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Friday, 29 January 2010

Britain’s mistreatment of holocaust survivors inspires WW2 book

It’s perhaps a less well known episode of the Second World War – the internment of Jews into British camps in Cyprus. Neil McKay speaks to one man about how his own involvement inspired him to write his first work of fiction.
As a 20-year-old Army sergeant he watched speechless as thousands of skeletal Jewish figures were frogmarched off ships at the point of guns and bayonets and led to internment camps – by British soldiers.

The year was 1946 and news of Nazi atrocities in camps such as Auschwitz and Belsen had not reached public consciousness. David, from Murton, County Durham, saw at first hand the effect on the survivors from those, and other concentration camps. And he unwittingly found himself taking part in an episode which still shames Britain.

Internment camps were set up by Britain on the Mediterranean island of Cyprus for Jewish immigrants who attempted to travel to Palestine in violation of immigration quotas set for Jews.
Tens of thousands of Jewish Holocaust survivors escaping to flee Europe for Palestine on transport ships were intercepted on the high seas by the Royal Navy and escorted to Cyprus.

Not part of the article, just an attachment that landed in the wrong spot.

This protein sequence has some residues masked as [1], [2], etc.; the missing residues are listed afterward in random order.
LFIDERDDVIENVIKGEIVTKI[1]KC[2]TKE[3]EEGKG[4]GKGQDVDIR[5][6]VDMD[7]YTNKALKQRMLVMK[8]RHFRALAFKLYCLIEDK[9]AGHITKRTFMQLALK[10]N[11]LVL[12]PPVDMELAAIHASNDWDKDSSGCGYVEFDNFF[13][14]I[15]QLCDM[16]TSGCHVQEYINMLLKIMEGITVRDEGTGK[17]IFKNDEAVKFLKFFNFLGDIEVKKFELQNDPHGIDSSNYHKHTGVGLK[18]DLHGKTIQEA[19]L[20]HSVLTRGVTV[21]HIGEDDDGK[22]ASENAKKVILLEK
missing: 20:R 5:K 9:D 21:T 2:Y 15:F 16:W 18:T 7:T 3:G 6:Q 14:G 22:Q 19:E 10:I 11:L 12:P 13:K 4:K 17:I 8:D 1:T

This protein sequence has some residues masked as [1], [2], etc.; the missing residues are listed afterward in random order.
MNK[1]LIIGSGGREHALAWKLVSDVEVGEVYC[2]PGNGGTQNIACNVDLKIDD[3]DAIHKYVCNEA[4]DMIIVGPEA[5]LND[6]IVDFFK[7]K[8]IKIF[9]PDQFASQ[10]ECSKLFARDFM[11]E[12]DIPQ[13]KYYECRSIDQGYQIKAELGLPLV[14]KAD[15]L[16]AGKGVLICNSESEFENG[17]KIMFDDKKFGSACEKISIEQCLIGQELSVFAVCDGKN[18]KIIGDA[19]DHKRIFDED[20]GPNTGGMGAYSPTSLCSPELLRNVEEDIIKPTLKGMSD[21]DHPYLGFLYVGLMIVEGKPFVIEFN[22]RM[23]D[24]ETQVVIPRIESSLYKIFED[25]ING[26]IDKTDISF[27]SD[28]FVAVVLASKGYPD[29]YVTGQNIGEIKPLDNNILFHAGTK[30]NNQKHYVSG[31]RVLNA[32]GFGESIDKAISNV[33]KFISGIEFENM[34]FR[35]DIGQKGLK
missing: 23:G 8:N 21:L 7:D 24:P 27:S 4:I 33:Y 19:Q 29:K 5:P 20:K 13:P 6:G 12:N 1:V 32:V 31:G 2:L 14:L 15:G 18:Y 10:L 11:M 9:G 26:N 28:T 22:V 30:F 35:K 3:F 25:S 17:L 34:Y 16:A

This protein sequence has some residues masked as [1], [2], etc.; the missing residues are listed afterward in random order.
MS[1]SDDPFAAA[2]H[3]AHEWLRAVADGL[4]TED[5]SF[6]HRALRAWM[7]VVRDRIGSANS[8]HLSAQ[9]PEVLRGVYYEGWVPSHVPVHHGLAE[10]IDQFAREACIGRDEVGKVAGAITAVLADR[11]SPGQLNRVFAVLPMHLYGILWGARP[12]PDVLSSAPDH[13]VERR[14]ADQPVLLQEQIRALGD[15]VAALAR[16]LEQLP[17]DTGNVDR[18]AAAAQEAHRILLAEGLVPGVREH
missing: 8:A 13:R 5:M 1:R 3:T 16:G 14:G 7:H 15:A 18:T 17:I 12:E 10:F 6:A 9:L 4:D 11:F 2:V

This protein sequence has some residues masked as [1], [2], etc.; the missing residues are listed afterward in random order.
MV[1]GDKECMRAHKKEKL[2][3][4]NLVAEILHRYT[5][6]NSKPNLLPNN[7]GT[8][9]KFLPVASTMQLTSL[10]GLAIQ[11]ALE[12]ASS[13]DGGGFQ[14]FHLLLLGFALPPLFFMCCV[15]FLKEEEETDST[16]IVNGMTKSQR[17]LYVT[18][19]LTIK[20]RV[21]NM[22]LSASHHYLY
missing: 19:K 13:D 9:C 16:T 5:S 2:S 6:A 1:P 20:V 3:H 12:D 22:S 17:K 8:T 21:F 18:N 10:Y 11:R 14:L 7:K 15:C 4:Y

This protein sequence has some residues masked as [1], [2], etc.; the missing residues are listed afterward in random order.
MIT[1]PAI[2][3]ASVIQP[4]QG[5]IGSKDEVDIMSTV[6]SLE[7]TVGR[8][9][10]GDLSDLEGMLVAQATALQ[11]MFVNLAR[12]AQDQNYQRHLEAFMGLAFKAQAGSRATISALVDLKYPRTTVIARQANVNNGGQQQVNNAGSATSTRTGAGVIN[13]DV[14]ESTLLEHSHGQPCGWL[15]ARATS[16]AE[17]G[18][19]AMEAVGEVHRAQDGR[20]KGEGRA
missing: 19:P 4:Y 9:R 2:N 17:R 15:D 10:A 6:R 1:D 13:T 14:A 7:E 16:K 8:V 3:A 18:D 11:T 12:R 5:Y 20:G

From 1946 until the establishment of the State of Israel in 1948, the British confined 50,000 Jewish refugees on the island. Sgt Hughes was stationed with the Royal Army Ordnance Corps on Cyprus and found himself working in the stores supplying one of the internment camps near Famagusta. But the sight of the Holocaust survivors being transferred to British camps still haunts him more than 60 years later.

“It is the sight of the hatred in the eyes of those survivors directed at us which I will never forget. I had never witnessed such hatred either before or since,” he said.

“None of us knew at that time of the horrors the survivors from the Nazi concentration camps had experienced and witnessed, but here we were putting them in another internment camp at the point of the gun and bayonet, with searchlights and barbed wire.”

David, now 84 and living in Houghton- le-Spring is a respected author and charity fundraiser.

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